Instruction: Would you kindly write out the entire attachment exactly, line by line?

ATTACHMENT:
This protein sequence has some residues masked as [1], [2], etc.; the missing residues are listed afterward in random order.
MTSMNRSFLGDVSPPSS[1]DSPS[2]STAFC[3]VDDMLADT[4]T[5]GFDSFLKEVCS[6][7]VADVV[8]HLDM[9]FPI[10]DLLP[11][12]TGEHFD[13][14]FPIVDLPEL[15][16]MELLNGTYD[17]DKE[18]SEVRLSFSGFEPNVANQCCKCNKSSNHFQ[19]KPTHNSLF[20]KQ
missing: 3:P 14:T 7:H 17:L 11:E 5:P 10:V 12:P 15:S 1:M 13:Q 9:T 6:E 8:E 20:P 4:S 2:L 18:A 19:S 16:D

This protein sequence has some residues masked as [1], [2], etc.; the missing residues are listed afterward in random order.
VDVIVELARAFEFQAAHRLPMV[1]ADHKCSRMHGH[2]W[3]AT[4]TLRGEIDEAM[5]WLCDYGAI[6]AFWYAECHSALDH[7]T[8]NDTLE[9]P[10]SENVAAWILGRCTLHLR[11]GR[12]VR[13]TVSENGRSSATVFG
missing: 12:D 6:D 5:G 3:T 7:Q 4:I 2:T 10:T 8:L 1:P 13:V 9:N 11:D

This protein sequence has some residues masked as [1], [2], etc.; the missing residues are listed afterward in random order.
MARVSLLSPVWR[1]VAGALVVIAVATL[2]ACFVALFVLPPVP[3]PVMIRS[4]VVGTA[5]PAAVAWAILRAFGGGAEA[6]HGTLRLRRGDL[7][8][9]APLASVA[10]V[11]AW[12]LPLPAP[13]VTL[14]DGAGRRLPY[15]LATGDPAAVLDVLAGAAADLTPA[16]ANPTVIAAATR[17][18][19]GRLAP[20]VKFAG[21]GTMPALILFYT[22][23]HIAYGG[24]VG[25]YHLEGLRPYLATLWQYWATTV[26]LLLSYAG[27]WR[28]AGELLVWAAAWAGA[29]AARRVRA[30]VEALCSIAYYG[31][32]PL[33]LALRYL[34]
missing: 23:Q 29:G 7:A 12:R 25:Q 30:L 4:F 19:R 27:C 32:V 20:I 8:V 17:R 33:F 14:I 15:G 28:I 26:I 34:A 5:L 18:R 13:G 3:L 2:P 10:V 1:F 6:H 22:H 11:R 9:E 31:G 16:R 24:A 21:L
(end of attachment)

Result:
This protein sequence has some residues masked as [1], [2], etc.; the missing residues are listed afterward in random order.
MTSMNRSFLGDVSPPSS[1]DSPS[2]STAFC[3]VDDMLADT[4]T[5]GFDSFLKEVCS[6][7]VADVV[8]HLDM[9]FPI[10]DLLP[11][12]TGEHFD[13][14]FPIVDLPEL[15][16]MELLNGTYD[17]DKE[18]SEVRLSFSGFEPNVANQCCKCNKSSNHFQ[19]KPTHNSLF[20]KQ
missing: 3:P 14:T 7:H 17:L 11:E 5:P 10:V 12:P 15:S 1:M 13:Q 9:T 6:E 8:E 20:P 4:S 2:L 18:A 19:S 16:D

This protein sequence has some residues masked as [1], [2], etc.; the missing residues are listed afterward in random order.
VDVIVELARAFEFQAAHRLPMV[1]ADHKCSRMHGH[2]W[3]AT[4]TLRGEIDEAM[5]WLCDYGAI[6]AFWYAECHSALDH[7]T[8]NDTLE[9]P[10]SENVAAWILGRCTLHLR[11]GR[12]VR[13]TVSENGRSSATVFG
missing: 12:D 6:D 5:G 3:T 7:Q 4:I 2:T 10:T 8:L 1:P 13:V 9:N 11:D

This protein sequence has some residues masked as [1], [2], etc.; the missing residues are listed afterward in random order.
MARVSLLSPVWR[1]VAGALVVIAVATL[2]ACFVALFVLPPVP[3]PVMIRS[4]VVGTA[5]PAAVAWAILRAFGGGAEA[6]HGTLRLRRGDL[7][8][9]APLASVA[10]V[11]AW[12]LPLPAP[13]VTL[14]DGAGRRLPY[15]LATGDPAAVLDVLAGAAADLTPA[16]ANPTVIAAATR[17][18][19]GRLAP[20]VKFAG[21]GTMPALILFYT[22][23]HIAYGG[24]VG[25]YHLEGLRPYLATLWQYWATTV[26]LLLSYAG[27]WR[28]AGELLVWAAAWAGA[29]AARRVRA[30]VEALCSIAYYG[31][32]PL[33]LALRYL[34]
missing: 23:Q 29:G 7:A 12:R 25:Q 30:L 4:F 19:R 27:C 32:V 20:I 8:V 17:R 33:F 14:I 15:G 28:I 26:I 34:A 5:L 18:R 13:G 3:L 2:P 10:V 1:F 6:H 22:H 11:R 9:E 31:G 16:R 24:A 21:L